New Data from Swaziland Show Global Efforts are Helping to Control the HIV Epidemic
New results from the Swaziland HIV Incidence Measurement Survey (SHIMS 2) show not only how far we’ve come, but what we must do next to achieve HIV epidemic control.
The U.S. President’s Emergency Plan for AIDS Relief (PEPFARCdc-pdfExternal), CDC, and ICAPCdc-pdfExternal at Columbia University released new findings from the Swaziland HIV Incidence Measurement Survey (SHIMS2) at the 9th International AIDS Society Conference on HIV ScienceExternal. The results show remarkable national progress in Swaziland, a country with the highest HIV prevalence rate in the world as of 2015, and provide clear evidence that global efforts are helping control the HIV epidemic.
The new results reveal that between 2011 and 2016:
- The rate of new HIV infections in Swaziland were cut nearly in half, and
- National rates of HIV viral load suppression doubled
This is a dramatic change for a country where, in 2011, almost 1 in 3 adults was living with the virus.
SHIMS2 is a Population-based HIV Impact Assessment (PHIA). PHIA are complex, national household surveys that directly measure progress toward global HIV targets. They also shine a light on the specific populations and geographic areas that require urgent attention and services. The Swaziland findings add to Population-based HIV Impact Assessments (PHIA) survey results from other PEPFAR-supported countries – Malawi, Zambia, and Zimbabwe – which were released in December 2016 and also indicate tremendous progress toward controlling the epidemic.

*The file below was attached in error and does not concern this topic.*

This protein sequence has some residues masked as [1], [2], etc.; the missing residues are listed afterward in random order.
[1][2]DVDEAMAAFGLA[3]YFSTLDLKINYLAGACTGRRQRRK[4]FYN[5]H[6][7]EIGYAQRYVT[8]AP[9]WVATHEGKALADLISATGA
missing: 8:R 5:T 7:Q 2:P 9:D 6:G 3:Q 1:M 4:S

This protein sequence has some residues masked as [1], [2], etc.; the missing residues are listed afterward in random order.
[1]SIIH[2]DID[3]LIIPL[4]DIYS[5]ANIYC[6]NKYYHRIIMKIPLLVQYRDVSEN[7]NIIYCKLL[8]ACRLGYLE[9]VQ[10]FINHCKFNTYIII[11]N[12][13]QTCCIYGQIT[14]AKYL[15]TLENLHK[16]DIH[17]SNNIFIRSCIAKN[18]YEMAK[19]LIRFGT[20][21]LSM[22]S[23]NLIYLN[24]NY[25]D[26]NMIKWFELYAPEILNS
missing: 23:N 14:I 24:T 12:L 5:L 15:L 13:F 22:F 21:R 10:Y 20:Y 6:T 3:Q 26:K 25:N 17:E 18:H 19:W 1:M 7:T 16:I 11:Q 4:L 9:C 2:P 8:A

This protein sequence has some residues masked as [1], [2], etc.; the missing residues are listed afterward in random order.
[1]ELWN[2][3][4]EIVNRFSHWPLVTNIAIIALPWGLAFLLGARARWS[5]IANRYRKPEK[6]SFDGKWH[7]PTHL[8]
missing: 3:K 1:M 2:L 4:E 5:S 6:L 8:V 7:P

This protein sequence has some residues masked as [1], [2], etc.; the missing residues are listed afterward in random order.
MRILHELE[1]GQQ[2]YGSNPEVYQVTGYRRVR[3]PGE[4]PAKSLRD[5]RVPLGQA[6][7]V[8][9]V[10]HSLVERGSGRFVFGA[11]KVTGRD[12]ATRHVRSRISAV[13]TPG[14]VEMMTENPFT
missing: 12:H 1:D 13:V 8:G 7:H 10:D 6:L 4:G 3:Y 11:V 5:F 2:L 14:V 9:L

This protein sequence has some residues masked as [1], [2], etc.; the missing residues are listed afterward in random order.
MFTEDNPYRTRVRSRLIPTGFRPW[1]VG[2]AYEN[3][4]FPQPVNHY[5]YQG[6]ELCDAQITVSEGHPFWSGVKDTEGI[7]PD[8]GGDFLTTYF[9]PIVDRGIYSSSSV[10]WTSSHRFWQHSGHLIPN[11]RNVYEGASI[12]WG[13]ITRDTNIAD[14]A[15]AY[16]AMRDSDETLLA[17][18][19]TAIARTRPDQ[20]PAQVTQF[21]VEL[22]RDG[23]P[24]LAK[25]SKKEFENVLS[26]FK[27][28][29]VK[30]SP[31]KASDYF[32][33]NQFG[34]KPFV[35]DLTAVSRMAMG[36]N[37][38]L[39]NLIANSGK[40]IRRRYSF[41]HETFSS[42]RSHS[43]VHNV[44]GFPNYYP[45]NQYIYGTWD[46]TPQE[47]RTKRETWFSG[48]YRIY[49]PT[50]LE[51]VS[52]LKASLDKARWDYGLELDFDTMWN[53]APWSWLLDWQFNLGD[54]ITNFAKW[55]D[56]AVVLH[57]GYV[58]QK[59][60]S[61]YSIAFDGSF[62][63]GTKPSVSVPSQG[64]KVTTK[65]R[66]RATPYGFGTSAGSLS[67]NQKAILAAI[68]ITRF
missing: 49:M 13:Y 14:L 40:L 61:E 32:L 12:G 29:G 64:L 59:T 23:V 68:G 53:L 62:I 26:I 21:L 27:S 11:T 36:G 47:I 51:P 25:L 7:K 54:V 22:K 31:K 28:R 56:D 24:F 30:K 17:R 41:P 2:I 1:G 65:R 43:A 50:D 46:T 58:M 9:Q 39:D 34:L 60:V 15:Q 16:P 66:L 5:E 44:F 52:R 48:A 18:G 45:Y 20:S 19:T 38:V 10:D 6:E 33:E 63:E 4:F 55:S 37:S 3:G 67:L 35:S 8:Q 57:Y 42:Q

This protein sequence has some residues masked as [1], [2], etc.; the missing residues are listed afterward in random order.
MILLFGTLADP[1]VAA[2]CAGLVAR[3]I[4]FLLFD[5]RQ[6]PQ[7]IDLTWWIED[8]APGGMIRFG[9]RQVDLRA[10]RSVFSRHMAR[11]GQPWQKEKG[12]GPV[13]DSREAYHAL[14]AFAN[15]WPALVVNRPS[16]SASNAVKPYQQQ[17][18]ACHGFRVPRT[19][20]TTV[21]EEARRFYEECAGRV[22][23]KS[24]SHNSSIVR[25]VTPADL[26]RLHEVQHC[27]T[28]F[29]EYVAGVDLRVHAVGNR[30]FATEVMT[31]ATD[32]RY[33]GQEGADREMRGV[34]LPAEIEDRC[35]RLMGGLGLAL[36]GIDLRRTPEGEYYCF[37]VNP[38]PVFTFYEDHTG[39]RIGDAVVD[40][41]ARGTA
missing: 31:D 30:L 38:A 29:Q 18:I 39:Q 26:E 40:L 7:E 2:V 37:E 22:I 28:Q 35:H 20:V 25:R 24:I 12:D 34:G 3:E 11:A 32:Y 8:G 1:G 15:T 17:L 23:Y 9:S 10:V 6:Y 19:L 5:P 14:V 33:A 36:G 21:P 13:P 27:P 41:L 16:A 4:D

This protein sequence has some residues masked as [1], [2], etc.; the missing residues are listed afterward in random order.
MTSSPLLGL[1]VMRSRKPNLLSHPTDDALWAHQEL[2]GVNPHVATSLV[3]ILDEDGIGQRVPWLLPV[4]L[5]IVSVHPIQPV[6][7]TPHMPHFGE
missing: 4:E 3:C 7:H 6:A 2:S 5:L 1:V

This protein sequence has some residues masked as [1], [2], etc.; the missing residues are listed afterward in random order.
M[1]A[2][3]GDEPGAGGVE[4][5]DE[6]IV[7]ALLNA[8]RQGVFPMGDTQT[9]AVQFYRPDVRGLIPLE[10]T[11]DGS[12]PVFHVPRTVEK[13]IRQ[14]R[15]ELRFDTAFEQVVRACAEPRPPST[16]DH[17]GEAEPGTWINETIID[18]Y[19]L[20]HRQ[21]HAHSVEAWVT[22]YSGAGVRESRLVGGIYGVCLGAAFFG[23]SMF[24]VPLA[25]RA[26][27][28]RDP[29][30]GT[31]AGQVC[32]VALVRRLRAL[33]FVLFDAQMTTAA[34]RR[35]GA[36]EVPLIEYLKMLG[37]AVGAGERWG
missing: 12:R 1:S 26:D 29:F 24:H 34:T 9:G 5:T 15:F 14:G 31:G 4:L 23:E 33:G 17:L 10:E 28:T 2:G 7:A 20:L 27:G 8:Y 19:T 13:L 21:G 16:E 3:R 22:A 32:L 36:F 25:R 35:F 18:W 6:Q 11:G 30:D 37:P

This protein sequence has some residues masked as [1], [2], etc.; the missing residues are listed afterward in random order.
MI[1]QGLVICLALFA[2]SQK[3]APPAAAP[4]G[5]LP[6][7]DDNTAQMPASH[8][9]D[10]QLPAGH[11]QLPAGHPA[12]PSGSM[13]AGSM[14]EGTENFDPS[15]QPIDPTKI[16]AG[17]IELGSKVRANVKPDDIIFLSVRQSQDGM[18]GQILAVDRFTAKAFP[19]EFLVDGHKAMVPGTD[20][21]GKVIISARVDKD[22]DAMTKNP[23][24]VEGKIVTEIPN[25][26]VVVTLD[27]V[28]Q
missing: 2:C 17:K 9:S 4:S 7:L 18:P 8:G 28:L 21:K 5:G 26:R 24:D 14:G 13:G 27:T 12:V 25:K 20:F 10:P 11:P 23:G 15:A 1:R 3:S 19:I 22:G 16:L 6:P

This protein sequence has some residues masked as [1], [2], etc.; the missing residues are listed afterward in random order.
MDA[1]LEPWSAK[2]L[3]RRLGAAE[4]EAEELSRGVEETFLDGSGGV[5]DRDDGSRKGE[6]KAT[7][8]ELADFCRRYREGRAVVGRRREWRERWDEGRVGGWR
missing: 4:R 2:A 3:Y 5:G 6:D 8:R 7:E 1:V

Working side-by-side with Ministries of Health, other U.S. government agencies, and ICAP at Columbia University, DGHT experts are lending expertise in epidemiology, laboratory science, and program services to help partners design, implement, and evaluate PHIA surveys. CDC’s role in implementing PHIAs are part of our commitment to a data-driven approach aimed at saving lives, maximizing U.S. investments and building countries’ sustainability. As a result of these efforts, we are contributing to the long-term stability of other nations, which makes the world a safer place for all of us.
In support of this data, CDC’s Division of Global HIV & TB (DGHT) has developed the following:
Quote from DGHT Director Shannon Hader, MD, MPH:
“These results from Swaziland signal a dramatic transformation in a country where HIV was destabilizing families, communities, and the economy. They also show what we must do next to achieve HIV epidemic control. Global efforts are working – we can’t stop now.”